What To Expect From A Funeral Home


A funeral home, also known as a funeral parlor, provides services that benefit the family of the deceased, including preparation of a funeral and wake service. Some homes also provide a chapel where the deceased may be buried. Other services offered at a funeral home include providing counseling for loved ones and organizing funeral services.

Embalming fees

Embalming is a process that takes place in funeral homes to preserve a deceased person’s body and make it more attractive for viewing at the funeral service. Embalming services vary in cost from around $400 to a few thousand dollars. Some funeral homes include embalming in their standard funeral packages, but you can always ask for a price list.

Although embalming is not required by law, it is generally recommended for certain funeral arrangements. For example, you may want to hold an open casket viewing and you would like to make sure the deceased’s appearance is as good as possible. However, if you’d prefer a private viewing, you can choose a non-embalmed service. The basic service fee includes the transfer of the deceased’s body to the funeral home, the services of the funeral director and staff, and the share of the funeral home’s overhead costs. You’ll also likely have to pay for an alternative container.

Transfer of remains fee

A transfer of remains fee is a fee charged to a funeral home for transporting a body for burial. This fee includes the cost of the body, dressing and transfer to the cemetery, and the services of a funeral director. It does not cover the cost of any additional items or services, burial vault, or clergy. The fee is payable directly to the funeral home by the customer, who is also legally responsible for the final bill.

While there is no set format for the statement, it must be provided in a concise manner. The funeral home must also provide a brief description of each casket and alternative container, as well as the cost of these items. These fees are not optional, and they are illegal. If a funeral home tries to charge an additional fee, it is best to refuse and take your business elsewhere.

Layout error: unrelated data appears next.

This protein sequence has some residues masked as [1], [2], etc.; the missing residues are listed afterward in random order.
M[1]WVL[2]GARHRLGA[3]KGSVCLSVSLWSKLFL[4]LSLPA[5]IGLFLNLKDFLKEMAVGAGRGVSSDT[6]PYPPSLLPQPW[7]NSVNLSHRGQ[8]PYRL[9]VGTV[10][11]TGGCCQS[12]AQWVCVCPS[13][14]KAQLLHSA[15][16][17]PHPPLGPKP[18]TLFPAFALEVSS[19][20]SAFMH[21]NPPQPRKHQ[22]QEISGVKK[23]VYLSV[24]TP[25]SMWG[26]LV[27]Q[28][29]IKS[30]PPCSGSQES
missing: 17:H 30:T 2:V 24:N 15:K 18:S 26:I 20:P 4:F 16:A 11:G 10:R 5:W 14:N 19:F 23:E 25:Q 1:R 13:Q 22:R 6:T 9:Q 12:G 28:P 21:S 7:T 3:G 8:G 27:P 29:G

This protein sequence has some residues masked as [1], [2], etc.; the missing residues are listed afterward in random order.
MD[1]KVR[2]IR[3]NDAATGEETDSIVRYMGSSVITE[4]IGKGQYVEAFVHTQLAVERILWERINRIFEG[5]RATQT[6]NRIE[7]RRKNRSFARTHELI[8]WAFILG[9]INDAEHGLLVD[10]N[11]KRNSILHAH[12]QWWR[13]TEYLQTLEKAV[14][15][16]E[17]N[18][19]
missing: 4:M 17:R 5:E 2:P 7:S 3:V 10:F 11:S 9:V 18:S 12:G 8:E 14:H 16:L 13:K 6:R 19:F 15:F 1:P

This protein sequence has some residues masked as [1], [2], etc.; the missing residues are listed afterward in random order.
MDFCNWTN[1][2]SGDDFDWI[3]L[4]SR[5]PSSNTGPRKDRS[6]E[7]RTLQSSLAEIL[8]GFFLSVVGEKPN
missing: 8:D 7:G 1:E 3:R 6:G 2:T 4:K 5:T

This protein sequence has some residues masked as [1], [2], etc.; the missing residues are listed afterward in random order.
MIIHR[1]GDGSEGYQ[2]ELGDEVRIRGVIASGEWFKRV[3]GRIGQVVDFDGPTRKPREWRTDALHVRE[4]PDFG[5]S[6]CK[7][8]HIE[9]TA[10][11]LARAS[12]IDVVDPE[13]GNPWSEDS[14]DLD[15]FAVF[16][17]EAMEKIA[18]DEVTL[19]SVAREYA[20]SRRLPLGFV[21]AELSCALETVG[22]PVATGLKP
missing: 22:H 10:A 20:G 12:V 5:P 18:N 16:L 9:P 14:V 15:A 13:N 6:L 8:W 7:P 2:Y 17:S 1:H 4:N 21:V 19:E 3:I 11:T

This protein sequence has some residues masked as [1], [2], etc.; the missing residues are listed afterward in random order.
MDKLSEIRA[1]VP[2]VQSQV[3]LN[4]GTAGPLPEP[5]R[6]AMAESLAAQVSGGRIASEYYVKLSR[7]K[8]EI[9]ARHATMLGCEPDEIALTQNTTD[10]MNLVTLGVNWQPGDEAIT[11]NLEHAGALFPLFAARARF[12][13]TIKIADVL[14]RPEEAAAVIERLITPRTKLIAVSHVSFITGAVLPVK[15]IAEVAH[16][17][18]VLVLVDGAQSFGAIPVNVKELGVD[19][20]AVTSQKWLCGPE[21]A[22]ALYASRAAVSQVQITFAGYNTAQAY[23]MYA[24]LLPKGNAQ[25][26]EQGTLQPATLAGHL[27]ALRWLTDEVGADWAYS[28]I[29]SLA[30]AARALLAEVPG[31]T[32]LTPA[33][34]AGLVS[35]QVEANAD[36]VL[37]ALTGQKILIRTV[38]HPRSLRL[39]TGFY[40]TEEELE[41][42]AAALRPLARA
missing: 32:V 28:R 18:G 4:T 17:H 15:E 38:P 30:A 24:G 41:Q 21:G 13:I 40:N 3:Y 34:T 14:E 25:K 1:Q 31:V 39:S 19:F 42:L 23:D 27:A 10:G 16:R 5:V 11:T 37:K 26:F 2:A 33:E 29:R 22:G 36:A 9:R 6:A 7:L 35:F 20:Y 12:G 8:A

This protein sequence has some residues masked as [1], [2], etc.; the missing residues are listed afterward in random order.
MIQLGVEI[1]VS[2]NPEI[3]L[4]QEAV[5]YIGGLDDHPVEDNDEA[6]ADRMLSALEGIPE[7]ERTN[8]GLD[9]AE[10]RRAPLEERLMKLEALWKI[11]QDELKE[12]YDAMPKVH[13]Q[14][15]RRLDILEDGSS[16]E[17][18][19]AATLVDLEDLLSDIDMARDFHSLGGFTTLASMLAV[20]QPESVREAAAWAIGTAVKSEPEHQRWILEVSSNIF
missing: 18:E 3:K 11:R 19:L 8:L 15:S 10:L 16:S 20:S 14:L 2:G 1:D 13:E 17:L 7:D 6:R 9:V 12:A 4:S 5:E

Mortuary fees

There are several different kinds of funeral home fees. A basic arrangement fee covers the cost of staff, facilities, and equipment needed to complete funeral arrangements. This fee also covers the cost of holding the arrangement conference and obtaining necessary authorizations. This fee cannot be waived or deducted from the total amount due to make arrangements for direct burial or cremation.

Another fee that a funeral home can charge is for newspaper obituaries, which vary depending on how many lines the obituary has. It can cost less if the obituary is published in a smaller newspaper or online. While cremated remains do not require a special container, most people choose to purchase an urn. Some urns are engraved, and some are more costly than others. There are several options for urns, and many can be purchased at a local store. Other options include a headstone, which can include engraving, foundation, and installation.

Mortuary’s general price list

Under Federal Trade Commission regulations, mortuaries must provide a general price list for their funeral goods and services. This document is required for all people who ask about prices, including consumers. This includes competitors, government agencies, religious societies, and consumer groups. However, these lists do not have to be the same.

A general price list may differ from one mortuary to another. Before choosing one mortuary, consumers should compare price lists from different funeral homes. In addition to a mortuary’s general price list, consumers should also take a look at its casket prices. In many cases, casket prices vary from the base costs listed.

Cost of direct cremation

Direct cremation at a funeral home is typically less expensive than other types of cremation. Some funeral homes use their own equipment to perform the cremation process, while others contract with a third-party crematorium. The funeral home’s only role may be to transfer the body to the crematorium. However, it’s important to know what to expect from each provider. You should ask about their permits, certifications, and liability insurance.

A direct cremation can cost anywhere from $1,100 to $8,000 in New York City. However, in many smaller towns, direct cremation can be as low as $500. It’s best to get several quotes and ask family and friends for recommendations. Be sure to fully understand all the details of each quote, and whether it will include a memorial service or viewing.

Abel Eino
the authorAbel Eino